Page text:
Instead, the Fifth Circuit appeared to complain about the fact that the government has so many communications with social media companies. It claimed that the Biden administration violated the First Amendment because government officials “entangled themselves in the platforms’ decision-making processes,” and ordered the government to stop having “consistent and consequential” communications with social media platforms.

It’s unclear what that decision even means — how many times, exactly, may the government talk to a social media company before it violates the Fifth Circuit’s order? — and at least six of the justices appeared frustrated by the Fifth Circuit’s ham-handed approach to this case.

Justices Elena Kagan and Kavanaugh seemed especially frustrated with the Fifth Circuit’s attempt to shut down communication between the government and the platforms, and for the same reason. Both Kagan and Kavanaugh worked in high-level White House jobs — Kagan as deputy domestic policy adviser to President Bill Clinton, and Kavanaugh as staff secretary to President George W. Bush — and both recoiled at the suggestion that the White House can’t try to persuade the media to change what it publishes.

Kavanaugh, a Republican appointed by Donald Trump, even rose to the government’s defense after Justice Samuel Alito attacked Biden administration officials who, Alito claimed, were too demanding toward the platforms.

After Alito ranted about what he called “constant pestering” by White House officials who would sometimes “curse” at corporate officials or treat them like “subordinates,” Kavanaugh said that, in his experience, White House press aides often call up members of the media and “berate” them if they don’t like the press’s coverage.

Similarly, Kagan admitted that “like Justice Kavanaugh, I’ve had experience encouraging people to suppress their own speech” after a journalist published a bad editorial or a piece with a factual error. But this sort of routine back-and-forth between White House officials and reporters is not a First Amendment violation unless there is some kind of threat or coercion. Why should the rule be any different for social media companies?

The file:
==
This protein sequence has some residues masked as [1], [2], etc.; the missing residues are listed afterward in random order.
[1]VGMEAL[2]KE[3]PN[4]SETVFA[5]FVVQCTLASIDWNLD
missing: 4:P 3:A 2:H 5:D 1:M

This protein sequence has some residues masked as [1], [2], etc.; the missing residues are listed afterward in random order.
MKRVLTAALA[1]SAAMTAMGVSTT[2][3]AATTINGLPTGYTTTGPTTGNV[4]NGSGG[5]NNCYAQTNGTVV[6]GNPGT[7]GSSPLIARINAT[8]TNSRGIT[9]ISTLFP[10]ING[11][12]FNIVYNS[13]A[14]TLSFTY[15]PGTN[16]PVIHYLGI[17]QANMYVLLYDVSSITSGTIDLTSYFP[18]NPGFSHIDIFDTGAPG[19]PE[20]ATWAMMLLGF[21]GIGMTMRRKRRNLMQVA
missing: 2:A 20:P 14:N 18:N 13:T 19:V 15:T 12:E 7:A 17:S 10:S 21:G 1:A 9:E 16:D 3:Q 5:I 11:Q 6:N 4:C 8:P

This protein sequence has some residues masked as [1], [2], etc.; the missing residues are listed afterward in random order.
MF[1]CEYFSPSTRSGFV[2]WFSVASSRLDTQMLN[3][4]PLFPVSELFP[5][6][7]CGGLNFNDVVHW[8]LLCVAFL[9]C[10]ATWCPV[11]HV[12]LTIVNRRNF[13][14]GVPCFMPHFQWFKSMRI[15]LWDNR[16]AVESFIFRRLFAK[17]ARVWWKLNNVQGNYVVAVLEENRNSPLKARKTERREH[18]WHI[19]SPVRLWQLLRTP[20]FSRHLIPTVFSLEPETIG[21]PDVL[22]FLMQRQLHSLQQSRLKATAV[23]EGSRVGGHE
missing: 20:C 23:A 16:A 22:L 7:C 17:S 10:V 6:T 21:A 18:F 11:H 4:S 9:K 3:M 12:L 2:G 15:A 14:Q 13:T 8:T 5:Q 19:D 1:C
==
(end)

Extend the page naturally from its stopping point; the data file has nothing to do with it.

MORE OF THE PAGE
So Benjamin Aguiñaga, the lawyer trying to defend the Fifth Circuit’s order, arrived at the Court this morning facing an already skeptical bench. And his disastrous response to a hypothetical from Justice Ketanji Brown Jackson only dug him deeper into a hole.

Jackson imagined a scenario where various people online challenged teenagers to jump out of windows and that there actually was an epidemic of teens seriously injuring themselves by doing so. Could the government, she asked, encourage the platforms to pull down content urging young people to defenestrate themselves?

Aguiñaga’s answer was “no” — an answer that provoked an incredulous Chief Justice John Roberts to restate the question and ask Aguiñaga to answer it again. And yet the lawyer still clung to his view that the government cannot encourage Twitter or Facebook to remove content urging people to hurl themselves out of windows.

It is likely, for what it’s worth, that at least two justices will dissent. Last October, the Court temporarily blocked the Fifth Circuit’s Murthy decision while this case was being litigated before the justices, but it did so over objections by three justices: Alito, plus Justices Clarence Thomas and Neil Gorsuch.

On Monday, Gorsuch did ask a few questions suggesting that he may have reconsidered his previous position because he now views the Fifth Circuit’s injunction as too broad, but Thomas and Alito appeared determined to back their fellow members of the judiciary’s far right.

So, while an alliance between the Court’s center left and its center right appears likely to hold in the Murthy case, that could change rapidly if former President Donald Trump is returned to office and gets to replace some of the current justices with members of the Fifth Circuit (or with other judges who share Thomas and Alito’s MAGA-infused approach to judging).

But for the time being, at least, most of the justices appear to recognize that the government needs to function. And that means that the Fifth Circuit’s attempt to cut off communications between the Biden administration and the platforms is likely to fail.